Date of Award

August 2018

Degree Name

Master of Science (MS)

Department

Earth Sciences

Advisor(s)

Zunli Lu

Keywords

Groundwater, Iodine, Methane, Tracer

Subject Categories

Physical Sciences and Mathematics

Abstract

Due to the ban on hydraulic fracturing for natural gas in New York State (NYS), it serves as an ideal location to study the natural processes that control the migration of dissolved methane and high salinity fluids found at depth. The hydrogeologic setting of NYS is analogous to that of Northern Pennsylvania where unconventional exploration has not been restricted. Halogens geochemically behave conservatively and can be found in unique proportions. Therefore, they serve as useful tracers for the natural movement of groundwater. The focus of our study is to: 1) establish a more cohesive baseline for groundwater quality data for NYS prior to the onset of unconventional natural gas development than currently available; 2) evaluate the spatial variability and hydrologic controls over dissolved methane, chloride, bromine, and iodine; and 3) further evaluate the extent to which bromine-iodine mass ratios (Br/I) may be useful as a geochemical tracer in groundwater in the Appalachian Basin.

Sampling occurred throughout the late summer and fall of 2016 and 2017. Water was collected from domestic and public supply groundwater wells (n=108) located in five distinct NYS hydrologic regions defined by major drainage basins: western NYS, central NYS, Broome and Tioga Counties of southern NYS, the Mohawk River Basin, and the Upper Hudson River Basin. The majority of samples (54%) had methane concentrations between 1-10 mg/L, 40% of samples fell below the detection limit, and 6% of samples had methane greater than 10 mg/L, the actionable level implemented by the US Department of the Interior Office of Surface Mining. Mann-Whitney statistical tests on this dataset suggest that landscape position did not serve as a strong control for elevated methane as suggested in previous studies. In contrast, the strongest predictors for methane in potable groundwater appear to be: general bedrock type (i.e. sedimentary or crystalline), height of the well bore above the Marcellus Shale, sodium (Na)-rich water type, and degree of confinement. Halogen concentrations, particularly bromine and iodine, can characterize saline formation waters naturally mixing with potable waters. The quality of groundwater wells often consists of both shallow groundwater flow and some measure of Upper and Middle Devonian (Marcellus Formation) waters from the bedrock below. Our results show that iodine in conjunction with bromine can be utilized to identify the degree of formation water influence in potable groundwater.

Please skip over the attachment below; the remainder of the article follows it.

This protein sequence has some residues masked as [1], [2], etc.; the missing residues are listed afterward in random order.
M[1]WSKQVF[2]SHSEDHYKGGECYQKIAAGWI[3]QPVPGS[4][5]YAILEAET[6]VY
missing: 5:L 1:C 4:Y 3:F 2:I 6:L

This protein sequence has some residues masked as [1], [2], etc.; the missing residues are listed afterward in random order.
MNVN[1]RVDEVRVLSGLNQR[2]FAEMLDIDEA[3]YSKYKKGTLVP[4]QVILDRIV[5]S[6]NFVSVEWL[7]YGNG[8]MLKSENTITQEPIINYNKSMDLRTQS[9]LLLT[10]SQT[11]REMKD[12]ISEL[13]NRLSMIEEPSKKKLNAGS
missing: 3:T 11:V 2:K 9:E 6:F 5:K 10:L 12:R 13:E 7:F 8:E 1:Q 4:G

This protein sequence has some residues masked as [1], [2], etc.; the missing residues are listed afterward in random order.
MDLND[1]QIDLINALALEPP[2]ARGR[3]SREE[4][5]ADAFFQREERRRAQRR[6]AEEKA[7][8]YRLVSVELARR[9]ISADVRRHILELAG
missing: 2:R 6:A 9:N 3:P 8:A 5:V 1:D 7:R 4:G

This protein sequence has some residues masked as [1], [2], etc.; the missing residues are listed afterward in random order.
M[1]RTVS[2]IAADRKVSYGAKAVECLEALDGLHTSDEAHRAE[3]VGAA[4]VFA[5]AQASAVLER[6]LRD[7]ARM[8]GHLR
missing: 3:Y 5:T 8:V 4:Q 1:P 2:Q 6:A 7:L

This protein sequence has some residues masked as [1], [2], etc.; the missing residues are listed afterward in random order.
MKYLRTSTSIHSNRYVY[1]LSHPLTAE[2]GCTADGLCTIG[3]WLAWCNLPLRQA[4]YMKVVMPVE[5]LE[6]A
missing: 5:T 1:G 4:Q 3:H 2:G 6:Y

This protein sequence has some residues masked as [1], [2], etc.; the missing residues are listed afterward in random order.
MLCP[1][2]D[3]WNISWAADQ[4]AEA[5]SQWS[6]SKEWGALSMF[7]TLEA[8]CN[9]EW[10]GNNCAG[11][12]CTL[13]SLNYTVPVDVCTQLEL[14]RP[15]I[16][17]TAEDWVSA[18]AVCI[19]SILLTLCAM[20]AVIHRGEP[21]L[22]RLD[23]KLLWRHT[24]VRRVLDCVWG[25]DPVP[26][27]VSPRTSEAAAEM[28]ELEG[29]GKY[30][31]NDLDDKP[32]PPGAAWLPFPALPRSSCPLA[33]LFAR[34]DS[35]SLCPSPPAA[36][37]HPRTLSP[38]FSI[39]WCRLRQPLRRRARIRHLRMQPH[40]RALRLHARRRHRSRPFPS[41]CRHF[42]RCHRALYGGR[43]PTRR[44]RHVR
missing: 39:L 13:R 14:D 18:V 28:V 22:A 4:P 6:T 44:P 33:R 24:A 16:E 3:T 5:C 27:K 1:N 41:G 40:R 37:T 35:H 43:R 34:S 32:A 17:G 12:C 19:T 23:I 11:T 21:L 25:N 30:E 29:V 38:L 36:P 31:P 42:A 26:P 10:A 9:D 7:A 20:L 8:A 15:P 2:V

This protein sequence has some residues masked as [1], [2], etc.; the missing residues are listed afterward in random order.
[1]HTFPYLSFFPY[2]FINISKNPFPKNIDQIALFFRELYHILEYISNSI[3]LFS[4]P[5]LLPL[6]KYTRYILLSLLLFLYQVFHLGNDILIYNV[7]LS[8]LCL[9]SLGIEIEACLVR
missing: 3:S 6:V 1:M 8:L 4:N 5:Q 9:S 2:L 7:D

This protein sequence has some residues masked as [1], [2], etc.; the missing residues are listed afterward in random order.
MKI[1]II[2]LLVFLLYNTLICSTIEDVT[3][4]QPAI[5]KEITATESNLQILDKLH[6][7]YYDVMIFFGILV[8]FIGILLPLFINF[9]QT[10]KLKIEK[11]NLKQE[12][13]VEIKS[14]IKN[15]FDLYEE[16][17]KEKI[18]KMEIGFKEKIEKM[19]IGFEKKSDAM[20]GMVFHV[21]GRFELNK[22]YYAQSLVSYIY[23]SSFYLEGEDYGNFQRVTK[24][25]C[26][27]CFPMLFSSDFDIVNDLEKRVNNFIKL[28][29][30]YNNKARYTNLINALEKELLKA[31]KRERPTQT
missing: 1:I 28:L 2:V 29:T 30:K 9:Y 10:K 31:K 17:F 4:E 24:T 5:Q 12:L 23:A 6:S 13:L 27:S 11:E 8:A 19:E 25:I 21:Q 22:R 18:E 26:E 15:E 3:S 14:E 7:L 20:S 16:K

Access

Open Access

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